This Thursday, Oct. 10, Xcoders turns 15 years old!
We’d be thrilled if you could come to the meeting. Your Xcoders podcasters will be talking to a panel of old-timers about the history of the group. And afterward we’ll go to the Cyclops and hang out — just like we always do.
I don’t think I need to remind anyone of the importance of community. It gives back to us so much more than we as individuals could ever put into it.
And Xcoders is one of the oldest and greatest of the Mac and iOS app-making communities. Any good history of the modern Apple development ecosystem would have a chapter on Xcoders: it’s an institution, and it’s been amazing to watch it grow and evolve over the years.
So I’m asking something of you: please come to this one and help us celebrate!
Come even if you haven’t been in a long time, or even if you have to travel. Even if you go to Redmond or Vancouver Xcoders. Or even if you’ve never been. We’ll be so happy to see you!
PS The Xcoders blog has the details on time and place.
Permalink - Posted on 2019-10-07 19:11
NetNewsWire 5 is all good to go with Catalina!
New macOS days are super-fun. This year we get the added bonus of checking out all the new Catalyst apps. I’m psyched to see what cool apps are coming to Mac.
But I can’t help but note that two apps that I’ve put my heart into — and many thousands of hours of work — won’t run on Catalina: UserLand Frontier and NetNewsWire 3.3.2.
Well. I take note, and then I move on.
Permalink - Posted on 2019-10-07 00:44
We’re also working on NetNewsWire 5.0 for iOS, NetNewsWire 5.0.4 for Mac, and NetNewsWire 5.1 for Mac.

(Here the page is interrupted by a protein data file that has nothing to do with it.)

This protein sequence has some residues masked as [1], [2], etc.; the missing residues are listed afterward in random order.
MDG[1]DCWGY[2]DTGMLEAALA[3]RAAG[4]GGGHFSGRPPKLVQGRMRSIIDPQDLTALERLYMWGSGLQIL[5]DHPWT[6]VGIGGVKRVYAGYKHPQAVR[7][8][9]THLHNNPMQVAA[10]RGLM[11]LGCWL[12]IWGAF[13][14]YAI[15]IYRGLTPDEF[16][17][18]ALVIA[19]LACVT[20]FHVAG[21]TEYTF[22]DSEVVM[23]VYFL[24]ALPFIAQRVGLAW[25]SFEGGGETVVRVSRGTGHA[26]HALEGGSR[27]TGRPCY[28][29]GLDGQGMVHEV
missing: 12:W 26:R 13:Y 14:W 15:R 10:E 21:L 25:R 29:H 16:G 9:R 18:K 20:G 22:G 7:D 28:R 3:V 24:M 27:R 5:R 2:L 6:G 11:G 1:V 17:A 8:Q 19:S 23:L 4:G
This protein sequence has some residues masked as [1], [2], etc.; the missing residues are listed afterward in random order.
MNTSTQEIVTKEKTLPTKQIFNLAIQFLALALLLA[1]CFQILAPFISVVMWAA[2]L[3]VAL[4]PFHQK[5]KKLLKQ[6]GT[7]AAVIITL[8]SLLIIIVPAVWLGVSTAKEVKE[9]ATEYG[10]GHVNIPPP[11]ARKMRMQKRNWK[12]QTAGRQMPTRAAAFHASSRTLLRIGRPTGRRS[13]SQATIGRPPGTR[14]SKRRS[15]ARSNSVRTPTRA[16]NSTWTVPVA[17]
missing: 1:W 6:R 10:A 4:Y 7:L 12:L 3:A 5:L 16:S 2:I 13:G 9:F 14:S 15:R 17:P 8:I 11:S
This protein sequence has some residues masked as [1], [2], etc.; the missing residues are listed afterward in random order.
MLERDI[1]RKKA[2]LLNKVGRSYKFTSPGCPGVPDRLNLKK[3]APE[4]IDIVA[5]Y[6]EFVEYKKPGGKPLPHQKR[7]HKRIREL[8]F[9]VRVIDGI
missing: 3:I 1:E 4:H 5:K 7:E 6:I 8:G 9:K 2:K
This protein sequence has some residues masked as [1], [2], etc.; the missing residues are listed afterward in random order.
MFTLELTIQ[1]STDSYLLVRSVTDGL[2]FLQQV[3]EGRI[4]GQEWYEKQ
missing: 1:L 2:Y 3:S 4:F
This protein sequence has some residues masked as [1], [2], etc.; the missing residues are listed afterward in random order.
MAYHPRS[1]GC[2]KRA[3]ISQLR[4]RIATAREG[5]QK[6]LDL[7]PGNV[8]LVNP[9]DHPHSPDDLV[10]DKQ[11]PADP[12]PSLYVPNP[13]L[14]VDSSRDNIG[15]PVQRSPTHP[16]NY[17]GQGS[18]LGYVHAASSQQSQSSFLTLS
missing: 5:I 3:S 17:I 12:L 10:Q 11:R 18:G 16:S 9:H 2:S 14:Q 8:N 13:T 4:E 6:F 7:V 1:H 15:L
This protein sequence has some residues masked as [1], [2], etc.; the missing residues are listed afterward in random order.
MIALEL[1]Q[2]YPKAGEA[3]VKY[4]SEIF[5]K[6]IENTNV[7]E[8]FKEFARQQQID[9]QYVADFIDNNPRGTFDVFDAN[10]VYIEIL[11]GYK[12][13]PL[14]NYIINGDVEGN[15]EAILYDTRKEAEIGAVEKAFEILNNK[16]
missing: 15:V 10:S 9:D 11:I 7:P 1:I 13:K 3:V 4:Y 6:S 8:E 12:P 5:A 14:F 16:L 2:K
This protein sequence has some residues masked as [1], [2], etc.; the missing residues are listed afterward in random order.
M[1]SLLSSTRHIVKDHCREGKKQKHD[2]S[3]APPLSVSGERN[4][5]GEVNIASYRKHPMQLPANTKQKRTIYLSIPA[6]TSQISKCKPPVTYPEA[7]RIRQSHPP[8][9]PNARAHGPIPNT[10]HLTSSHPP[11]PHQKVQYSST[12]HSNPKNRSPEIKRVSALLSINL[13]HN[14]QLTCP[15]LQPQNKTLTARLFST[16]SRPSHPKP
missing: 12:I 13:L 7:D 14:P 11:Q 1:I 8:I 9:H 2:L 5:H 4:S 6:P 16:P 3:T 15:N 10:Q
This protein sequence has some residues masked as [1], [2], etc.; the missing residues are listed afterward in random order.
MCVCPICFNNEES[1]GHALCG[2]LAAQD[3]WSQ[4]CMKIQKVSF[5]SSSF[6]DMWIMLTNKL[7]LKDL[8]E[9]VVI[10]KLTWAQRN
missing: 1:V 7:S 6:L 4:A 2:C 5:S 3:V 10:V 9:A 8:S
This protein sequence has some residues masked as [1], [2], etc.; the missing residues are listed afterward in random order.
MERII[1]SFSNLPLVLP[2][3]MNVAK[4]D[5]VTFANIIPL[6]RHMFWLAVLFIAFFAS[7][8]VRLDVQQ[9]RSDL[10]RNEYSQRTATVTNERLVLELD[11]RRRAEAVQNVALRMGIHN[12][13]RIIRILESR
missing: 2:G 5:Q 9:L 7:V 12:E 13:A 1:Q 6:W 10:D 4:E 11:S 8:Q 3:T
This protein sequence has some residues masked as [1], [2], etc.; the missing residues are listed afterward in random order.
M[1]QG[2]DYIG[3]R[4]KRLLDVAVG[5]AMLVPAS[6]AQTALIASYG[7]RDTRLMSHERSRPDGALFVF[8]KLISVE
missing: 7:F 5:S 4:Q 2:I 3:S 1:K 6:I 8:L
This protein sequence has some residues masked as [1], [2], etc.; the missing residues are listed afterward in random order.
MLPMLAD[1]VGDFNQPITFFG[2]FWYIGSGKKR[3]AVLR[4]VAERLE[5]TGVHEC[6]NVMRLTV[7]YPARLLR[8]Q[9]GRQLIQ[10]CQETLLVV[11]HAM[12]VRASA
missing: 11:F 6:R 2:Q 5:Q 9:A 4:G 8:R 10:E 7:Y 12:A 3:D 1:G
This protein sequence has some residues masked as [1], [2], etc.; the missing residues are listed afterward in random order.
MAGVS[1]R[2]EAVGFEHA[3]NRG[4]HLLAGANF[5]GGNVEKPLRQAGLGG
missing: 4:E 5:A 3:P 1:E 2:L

We have a lot going on! But we have multiple contributors, and we can handle it. :)
Here’s the status of each…
This release is all about performance. NetNewsWire is pretty fast, but it can and should be faster.
Since there are places where we can get performance enhancements without having to stand on our heads, we’re doing them. (I’m a performance junkie, but I draw the line at writing weird code just to get performance.)
I was going to release 5.0.3 this weekend, but I found some more work to do. Just this morning I found a very significant boost we can get when downloading and syncing feeds. I bet we’ll have another beta later this week.
This will have more bug fixes. It might also appear on the Mac App Store. No guarantee, though.
This will have some small features — and one big one: Feedly syncing. (It might have some other syncing systems as well, but for sure we want to get Feedly syncing in there.)
It works! I’m using it. Since I commute to work via bus, this is awesome.